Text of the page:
Ending a Guardianship over a Child

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What if someone has legal guardianship over my child, but I want my child back?
Unfortunately, once the court establishes a legal guardianship, it can be difficult to end, or “terminate,” the guardianship.

If the guardians agree with you that the guardianship can be ended, you and the guardians can go back to the court that entered the guardianship for approval before the guardianship can be ended. (If the Cabinet for Health and Family Services was involved in the guardianship when it was entered, you will need to notify them when you are trying to end the guardianship).

If the guardians do not agree to end the guardianship, then you will need to go back to court to ask the court to end the guardianship and return the child back to your care.

What does the court consider when deciding whether to end a guardianship?
You must prove to the court that the guardianship is no longer necessary. This might seem like an easy standard to meet, but many courts also consider whether ending the guardianship is in “the best interests of the child.”

While it is generally presumed that a natural parent is the best custodian of a child, when a child has been in a guardian’s care, the guardian may be able to keep the child by presenting evidence that it is in the child’s best interest to remain with the guardian.

What can I do to convince the court to end the guardianship?
It may be helpful to your case if you can show the following:

  1. Your situation has changed in a positive way and you are now able to care for the child and provide for the child’s daily needs, such as food, clothing, shelter, daycare, education, and medical care.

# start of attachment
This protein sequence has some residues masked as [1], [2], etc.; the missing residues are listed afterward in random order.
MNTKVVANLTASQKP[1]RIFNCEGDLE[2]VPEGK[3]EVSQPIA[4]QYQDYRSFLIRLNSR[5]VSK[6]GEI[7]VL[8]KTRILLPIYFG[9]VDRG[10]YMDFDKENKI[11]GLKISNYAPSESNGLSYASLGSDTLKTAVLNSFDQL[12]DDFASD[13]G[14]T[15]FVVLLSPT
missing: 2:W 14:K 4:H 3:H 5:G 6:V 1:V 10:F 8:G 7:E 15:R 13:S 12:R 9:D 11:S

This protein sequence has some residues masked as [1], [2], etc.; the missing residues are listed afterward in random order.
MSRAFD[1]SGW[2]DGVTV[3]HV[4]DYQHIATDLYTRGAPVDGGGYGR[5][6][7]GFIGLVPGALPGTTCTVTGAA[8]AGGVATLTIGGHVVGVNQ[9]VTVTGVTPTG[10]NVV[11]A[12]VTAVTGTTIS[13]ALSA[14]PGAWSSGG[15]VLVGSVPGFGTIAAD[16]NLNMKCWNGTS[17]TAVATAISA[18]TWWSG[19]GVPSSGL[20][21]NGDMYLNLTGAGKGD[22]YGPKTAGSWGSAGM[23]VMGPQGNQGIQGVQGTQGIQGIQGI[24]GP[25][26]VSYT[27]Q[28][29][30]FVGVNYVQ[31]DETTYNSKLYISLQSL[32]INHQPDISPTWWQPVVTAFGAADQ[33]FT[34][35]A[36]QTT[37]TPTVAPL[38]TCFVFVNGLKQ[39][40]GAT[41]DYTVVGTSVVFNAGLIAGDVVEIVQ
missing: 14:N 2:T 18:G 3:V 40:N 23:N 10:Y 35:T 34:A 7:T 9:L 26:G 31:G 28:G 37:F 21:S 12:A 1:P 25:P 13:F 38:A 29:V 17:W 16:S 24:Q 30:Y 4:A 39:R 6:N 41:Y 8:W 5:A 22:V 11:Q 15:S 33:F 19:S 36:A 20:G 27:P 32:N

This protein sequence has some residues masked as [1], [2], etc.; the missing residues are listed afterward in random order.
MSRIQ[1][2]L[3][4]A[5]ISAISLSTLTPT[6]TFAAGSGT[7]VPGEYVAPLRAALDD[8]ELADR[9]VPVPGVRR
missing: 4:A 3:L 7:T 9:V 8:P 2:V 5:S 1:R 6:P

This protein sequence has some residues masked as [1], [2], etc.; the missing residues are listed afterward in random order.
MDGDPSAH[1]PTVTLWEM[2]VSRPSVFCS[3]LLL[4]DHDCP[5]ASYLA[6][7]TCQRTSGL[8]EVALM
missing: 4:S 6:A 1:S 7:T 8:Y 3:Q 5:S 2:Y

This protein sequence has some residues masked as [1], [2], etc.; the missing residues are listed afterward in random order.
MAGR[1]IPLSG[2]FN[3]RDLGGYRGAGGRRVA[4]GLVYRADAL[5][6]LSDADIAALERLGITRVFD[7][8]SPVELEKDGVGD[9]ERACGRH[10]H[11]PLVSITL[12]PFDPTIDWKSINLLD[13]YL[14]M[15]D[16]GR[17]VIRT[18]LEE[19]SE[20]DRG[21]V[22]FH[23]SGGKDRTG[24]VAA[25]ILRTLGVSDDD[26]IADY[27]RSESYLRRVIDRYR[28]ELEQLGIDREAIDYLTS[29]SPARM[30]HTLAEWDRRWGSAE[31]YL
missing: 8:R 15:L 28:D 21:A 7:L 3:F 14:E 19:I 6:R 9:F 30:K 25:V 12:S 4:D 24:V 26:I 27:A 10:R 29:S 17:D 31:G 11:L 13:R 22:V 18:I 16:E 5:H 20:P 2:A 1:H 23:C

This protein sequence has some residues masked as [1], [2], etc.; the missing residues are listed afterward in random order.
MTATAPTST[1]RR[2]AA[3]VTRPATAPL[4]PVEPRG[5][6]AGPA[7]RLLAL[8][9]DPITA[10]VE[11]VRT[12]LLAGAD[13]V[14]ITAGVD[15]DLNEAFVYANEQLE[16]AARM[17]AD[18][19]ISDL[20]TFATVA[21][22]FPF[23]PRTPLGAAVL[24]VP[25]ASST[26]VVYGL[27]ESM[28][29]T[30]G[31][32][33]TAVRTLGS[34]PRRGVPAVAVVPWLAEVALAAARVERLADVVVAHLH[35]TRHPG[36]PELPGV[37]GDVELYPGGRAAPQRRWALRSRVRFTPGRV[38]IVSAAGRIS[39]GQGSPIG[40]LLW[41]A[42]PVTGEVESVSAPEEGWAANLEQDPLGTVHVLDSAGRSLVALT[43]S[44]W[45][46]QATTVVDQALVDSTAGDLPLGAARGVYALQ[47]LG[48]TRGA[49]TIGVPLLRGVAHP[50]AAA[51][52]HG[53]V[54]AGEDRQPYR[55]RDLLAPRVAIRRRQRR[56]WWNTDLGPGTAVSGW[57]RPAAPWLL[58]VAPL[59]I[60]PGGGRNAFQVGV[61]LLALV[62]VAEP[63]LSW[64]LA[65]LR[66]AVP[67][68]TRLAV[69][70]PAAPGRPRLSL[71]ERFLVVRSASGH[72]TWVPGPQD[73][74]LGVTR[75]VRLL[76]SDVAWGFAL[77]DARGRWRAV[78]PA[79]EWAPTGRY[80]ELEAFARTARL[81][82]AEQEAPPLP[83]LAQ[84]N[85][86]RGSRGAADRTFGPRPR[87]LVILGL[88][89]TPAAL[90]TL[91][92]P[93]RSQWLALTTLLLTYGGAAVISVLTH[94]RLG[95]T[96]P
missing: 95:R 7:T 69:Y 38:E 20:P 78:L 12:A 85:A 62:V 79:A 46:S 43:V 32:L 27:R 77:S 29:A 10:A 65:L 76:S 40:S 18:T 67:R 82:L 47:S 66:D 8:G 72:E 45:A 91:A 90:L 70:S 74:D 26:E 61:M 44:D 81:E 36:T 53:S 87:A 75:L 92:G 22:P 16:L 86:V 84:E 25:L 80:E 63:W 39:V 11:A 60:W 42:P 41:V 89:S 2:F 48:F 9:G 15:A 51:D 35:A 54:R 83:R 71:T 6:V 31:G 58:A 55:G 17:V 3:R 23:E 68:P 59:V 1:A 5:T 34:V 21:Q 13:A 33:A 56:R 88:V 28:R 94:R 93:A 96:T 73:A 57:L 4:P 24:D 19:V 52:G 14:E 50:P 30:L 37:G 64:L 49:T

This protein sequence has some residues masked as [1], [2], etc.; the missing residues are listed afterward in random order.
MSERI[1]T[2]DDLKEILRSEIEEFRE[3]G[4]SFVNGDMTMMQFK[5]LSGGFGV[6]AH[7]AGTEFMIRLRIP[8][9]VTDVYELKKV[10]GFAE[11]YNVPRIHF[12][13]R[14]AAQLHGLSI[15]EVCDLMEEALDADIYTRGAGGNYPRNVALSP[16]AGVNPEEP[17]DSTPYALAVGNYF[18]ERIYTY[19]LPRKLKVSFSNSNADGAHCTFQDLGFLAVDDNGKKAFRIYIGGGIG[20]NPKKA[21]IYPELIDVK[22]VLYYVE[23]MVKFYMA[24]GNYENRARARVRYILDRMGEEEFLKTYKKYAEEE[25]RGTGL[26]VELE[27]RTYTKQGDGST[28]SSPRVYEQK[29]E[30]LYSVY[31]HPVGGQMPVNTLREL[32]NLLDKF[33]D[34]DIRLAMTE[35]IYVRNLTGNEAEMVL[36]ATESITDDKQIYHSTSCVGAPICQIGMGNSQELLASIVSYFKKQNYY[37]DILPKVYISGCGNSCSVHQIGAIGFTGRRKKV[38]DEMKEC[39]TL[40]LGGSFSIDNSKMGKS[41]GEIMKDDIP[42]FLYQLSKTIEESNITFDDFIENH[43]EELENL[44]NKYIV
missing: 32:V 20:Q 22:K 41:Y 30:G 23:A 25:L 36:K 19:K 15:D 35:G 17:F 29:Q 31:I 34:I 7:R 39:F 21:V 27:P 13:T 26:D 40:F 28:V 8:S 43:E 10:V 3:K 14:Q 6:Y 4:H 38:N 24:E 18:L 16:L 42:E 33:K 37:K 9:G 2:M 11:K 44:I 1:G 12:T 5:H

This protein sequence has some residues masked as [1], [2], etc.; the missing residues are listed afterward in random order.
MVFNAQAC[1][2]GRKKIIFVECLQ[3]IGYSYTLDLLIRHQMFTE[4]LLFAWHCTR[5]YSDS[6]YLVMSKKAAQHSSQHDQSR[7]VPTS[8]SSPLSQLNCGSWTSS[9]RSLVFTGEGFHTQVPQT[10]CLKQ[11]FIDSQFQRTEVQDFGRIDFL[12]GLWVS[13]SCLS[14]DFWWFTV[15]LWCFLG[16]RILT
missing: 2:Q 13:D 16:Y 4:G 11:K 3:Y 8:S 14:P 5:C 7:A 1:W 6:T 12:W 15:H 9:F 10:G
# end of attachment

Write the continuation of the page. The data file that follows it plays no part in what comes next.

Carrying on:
2. You are physically and emotionally able to care for the child by providing supervision, guidance, instructions, and appropriate discipline.

  3. You have made plans for your family, for the immediate future and for later, and these plans will benefit the child.

  4. You have helped with the child’s support, even if the court has not ordered you to do so.

  5. You remember the child on special occasions, like his birthday and special holidays, by sending cards or gifts or spending time with the child.

  6. You visit the child on a regular basis.

  7. You are financially stable. You are working regularly at a job that provides enough income to support your family (rather than staying with other family members or friends), and you have not had any recent evictions or creditor problems.

  8. You have frequent contact and good relationships with family members, friends, school, and church or community organizations.

  9. If you have not been able to work, you have gotten assistance (such as food stamps, TANF or other benefits) to support your family until you can work.

What if my child’s guardian won’t let me visit my child?
If the guardian won’t let you visit and no visitation was included in the guardianship order, you can ask the guardianship court to enter a visitation order.

If you have not been visiting your child, you may want to try to establish regular visitation before you ask the court to terminate the guardianship. The court will be more likely to terminate the guardianship if you have been visiting your child regularly.

Do I need an attorney to ask the court to terminate a guardianship?
Probably. If you and the guardian agree that the guardianship should be ended, you may not need an attorney. If, however, the guardian does not agree to end the guardianship, you should try to get an attorney to help you with ending the guardianship.

Reviewed August 2009